Half-hearted half mea­sures in Afghanistan

The Washington Times Weekly - - Commentary -

Ei­ther a war has to be fought, or it doesn’t. In his speech on Afghanistan two weeks ago, Pres­i­dent Obama tried to split the dif­fer­ence.

Ac­cord­ing to Mr. Obama, the war has to be fought, which is why he is com­mit­ting 30,000 ad­di­tional troops, But at the same time, the war doesn’t have to be fought, which is why he’s go­ing to be­gin with­draw­ing them in a mere 18 months (and con­ve­niently, 18 months be­fore the next pres­i­den­tial elec­tion.)

What he was re­ally say­ing: He has to bulk up in Afghanistan, but he’s just not that into it.

Most omi­nously, Mr. Obama spoke not of winning, but of na­tional lim­i­ta­tions. He spoke not of what we can do, but of what we can­not. Con­strained by two wars, a weak econ­omy, and his own deficit­bust­ing spending, Mr. Obama con­tin­u­ally re­ferred to the lim­its of what Amer­ica can ac­com­plish.

Al­though no­body wants a Pollyanna, we re­ject a pres­i­dent telling us to keep our ex­pec­ta­tions low and our vi­sion small. We know we have limi- tations, but we don’t want to hear the pres­i­dent fence us in with them.

The Amer­i­can pres­i­dent is sup­posed to in­spire us to tran­scend those lim­i­ta­tions, to achieve and soar, to in­no­vate, think out of the box, and find a way around con­straints. That’s the Amer­i­can way: big and op­ti­mistic.

The pres­i­dent is sup­posed to be up­beat and pos­i­tive, be­cause no mat­ter how dif­fi­cult the chal­lenges, he be­lieves in Amer­ica’s strength to over­come them. He’s sup­posed to be Oprah, not Debbie Downer.

That’s why we look to him to stir the na­tional soul with words and ac­tions about the power and beauty of the United States, not give us small-bore, nar­row com­ments that could be spo­ken by any lo­cal mayor.

Im­age No. 1: I heard from a fa­mous old-school en­ter­tainer, who, in her hey­day, ruled Hol­ly­wood, New York and Las Ve­gas. She was ap­palled by Mr. Obama’s speech. She was aghast at his trans­par­ent, po­lit­i­cal toy­ing with the end-game timeline.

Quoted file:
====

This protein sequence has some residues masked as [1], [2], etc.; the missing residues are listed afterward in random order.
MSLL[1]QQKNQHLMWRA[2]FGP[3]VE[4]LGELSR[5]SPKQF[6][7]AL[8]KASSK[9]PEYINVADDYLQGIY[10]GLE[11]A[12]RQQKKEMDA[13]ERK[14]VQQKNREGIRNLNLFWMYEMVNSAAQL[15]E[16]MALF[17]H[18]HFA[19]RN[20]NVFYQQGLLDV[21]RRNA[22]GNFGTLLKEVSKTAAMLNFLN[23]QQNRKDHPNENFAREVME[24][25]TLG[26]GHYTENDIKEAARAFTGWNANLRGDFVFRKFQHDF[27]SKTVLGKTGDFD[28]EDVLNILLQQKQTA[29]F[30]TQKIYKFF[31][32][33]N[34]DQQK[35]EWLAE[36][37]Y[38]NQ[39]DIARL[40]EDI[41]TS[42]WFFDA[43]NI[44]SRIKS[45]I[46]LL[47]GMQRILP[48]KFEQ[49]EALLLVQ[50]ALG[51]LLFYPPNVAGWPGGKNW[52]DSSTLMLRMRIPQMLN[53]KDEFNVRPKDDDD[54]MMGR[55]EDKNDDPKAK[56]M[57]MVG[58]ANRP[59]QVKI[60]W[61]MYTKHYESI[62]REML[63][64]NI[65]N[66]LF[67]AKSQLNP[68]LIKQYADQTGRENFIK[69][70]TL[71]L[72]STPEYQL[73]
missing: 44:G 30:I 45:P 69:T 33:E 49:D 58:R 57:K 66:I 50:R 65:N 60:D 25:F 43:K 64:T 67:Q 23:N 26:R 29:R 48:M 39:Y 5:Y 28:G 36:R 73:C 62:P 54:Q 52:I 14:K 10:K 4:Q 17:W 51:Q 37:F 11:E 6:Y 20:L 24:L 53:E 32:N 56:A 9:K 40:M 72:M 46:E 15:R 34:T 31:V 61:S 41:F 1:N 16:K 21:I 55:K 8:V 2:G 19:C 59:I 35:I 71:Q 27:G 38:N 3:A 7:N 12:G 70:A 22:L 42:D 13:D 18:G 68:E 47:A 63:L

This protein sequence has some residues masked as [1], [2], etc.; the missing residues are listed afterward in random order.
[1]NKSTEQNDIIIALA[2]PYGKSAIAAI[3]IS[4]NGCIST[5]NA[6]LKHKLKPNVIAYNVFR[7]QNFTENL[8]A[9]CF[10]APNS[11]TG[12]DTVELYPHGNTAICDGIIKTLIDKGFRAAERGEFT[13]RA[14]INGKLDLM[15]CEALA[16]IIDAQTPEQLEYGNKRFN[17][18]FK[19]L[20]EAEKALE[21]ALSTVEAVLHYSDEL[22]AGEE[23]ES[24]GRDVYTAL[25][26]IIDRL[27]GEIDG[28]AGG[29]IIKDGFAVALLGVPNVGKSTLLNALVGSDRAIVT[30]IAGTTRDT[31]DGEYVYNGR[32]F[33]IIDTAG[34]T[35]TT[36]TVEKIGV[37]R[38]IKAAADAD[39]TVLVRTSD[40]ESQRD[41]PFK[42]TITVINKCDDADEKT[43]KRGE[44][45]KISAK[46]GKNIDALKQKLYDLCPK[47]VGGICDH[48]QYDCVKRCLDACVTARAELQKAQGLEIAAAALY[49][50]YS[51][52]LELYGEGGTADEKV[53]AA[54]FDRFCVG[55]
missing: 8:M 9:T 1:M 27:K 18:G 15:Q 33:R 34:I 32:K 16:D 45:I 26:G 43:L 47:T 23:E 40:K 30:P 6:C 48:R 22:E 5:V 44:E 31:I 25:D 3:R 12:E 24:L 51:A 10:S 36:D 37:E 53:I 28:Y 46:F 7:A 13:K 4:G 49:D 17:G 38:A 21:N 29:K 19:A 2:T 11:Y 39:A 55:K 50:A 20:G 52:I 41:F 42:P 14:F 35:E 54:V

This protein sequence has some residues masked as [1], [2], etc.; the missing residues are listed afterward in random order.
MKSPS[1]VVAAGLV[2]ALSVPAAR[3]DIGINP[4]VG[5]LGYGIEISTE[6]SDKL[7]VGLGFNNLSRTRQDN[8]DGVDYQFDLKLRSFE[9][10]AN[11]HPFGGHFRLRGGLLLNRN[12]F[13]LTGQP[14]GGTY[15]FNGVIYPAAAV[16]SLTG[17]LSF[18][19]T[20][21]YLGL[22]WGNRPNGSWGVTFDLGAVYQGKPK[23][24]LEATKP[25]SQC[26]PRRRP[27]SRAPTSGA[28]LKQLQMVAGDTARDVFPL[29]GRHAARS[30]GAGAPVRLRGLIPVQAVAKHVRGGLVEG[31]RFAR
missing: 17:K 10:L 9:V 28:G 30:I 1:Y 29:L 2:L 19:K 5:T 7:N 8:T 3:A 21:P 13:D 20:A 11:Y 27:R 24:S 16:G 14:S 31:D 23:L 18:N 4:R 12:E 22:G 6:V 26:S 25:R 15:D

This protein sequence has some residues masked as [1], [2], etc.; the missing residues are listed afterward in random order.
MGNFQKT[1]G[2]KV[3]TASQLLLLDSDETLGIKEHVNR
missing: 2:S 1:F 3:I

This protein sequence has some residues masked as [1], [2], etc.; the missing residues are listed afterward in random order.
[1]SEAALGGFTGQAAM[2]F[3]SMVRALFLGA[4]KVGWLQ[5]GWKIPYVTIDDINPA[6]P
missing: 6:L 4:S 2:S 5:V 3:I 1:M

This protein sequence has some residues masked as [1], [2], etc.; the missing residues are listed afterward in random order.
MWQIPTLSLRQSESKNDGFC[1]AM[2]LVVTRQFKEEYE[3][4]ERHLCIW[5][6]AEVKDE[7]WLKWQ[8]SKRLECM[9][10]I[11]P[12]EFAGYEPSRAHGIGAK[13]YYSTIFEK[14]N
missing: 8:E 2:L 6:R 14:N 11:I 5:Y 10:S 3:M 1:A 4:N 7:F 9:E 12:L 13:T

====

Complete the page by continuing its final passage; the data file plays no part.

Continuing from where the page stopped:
She was hor­ri­fied by his me­chan­i­cal and emo­tion­less de­liv­ery. If this were to be a cri de coeur, a ral­ly­ing cry to the na­tion in war­time, where was the fire, ur­gency and pas­sion that a com­man­der in chief must con­vey to his peo­ple, his na­tion’s al­lies and en­e­mies, and the troops un­der his com­mand? In her frus­tra­tion, she ut­tered her own cri de coeur — “Bring back my coun­try to me.”

Im­age No. 2: The morn­ing af­ter the speech, a pho­to­graph widely cir­cu­lated of three West Point cadets await­ing the pres­i­dent’s ar­rival. One of them had his head buried in a book. No, it wasn’t Heidi Mon­tag’s “How To Be Fa­mous.” The young cadet was read­ing “Kill Bin Laden: A Delta Force Com­man­der’s Ac­count of the Hunt for the World’s Most Wanted Man.”

The baby-faced Army cadet was send­ing the wa­ver­ing, split-the-baby, heart-notre­ally-in-it com­man­der in chief a mes­sage: Even if the pres­i­dent isn’t that into Afghanistan, those do­ing the fight­ing cer­tainly are.

Their boss may have been split­ting pol­icy hairs, but the cadets have the fight in them, the drive to win, and the ur­gency to de­fend their coun­try in its dire hour of need. No won­der MSNBC’s Chris Matthews called the United States Mil­i­tary Academy “the en­emy camp” that night.

Im­age No. 3: To­tal war. Dur­ing World War II, our sol­diers were tasked with smash­ing the en­emy. Un­like his hero, Pres­i­dent Franklin D. Roo­sevelt, Mr. Obama seems un­will­ing to em­brace that con­cept.

Ger­many was beaten af­ter World War I, but it didn’t take long for it to rise again as a much more malig­nant threat. The end of World War II was not to be a com­pro­mise; it was to come about from the to­tal an­ni­hi­la­tion of the en­e­mies’ abil­ity and will to make war.

Right now, our sol­diers are ham­strung by rules of en­gage­ment that re­quire them to Mi­ran­dize cap­tured ter­ror­ists, call mil­i­tary lawyers in Wash­ing­ton to pre-ap­prove drone strikes, and can­vass the bat­tle­field with plas­tic bag­gies for ev­i­dence col­lec­tion. War zones are now treated as crimes scenes, and our sol­diers are forced to con­duct com­bat like it’s an episode of a crime-scene in­ves­ti­ga­tion se­ries on TV.

This is part of the Obama ad­min­is­tra­tion’s danger­ous re­ori­en­ta­tion of the con­flict away from war and to­ward crim­i­nal jus­tice.

Our sol­diers are fight­ers, not dog­catch­ers. If Mr. Obama were se­ri­ous about winning the war, he would un­leash our mil­i­tary.

In choos­ing to speak of na­tional lim­i­ta­tions rather than victory, Mr. Obama grew even more aligned with Pres­i­dent Jimmy Carter, who en­cour­aged our en­e­mies with hap­less and half­hearted poli­cies and talked of “na­tional malaise.” Weak pres­i­dents are nei­ther re­spected nor elec­torally re­warded by their publics.

Mr. Obama is just not that into Afghanistan, but our en­e­mies cer­tainly are into it, and his too-clever-by-half strat­egy will only make them more so.

Mon­ica Crow­ley is a na­tion­ally syndicated ra­dio host, a pan­elist on “The McLaugh­lin Group” and a Fox News con­trib­u­tor.

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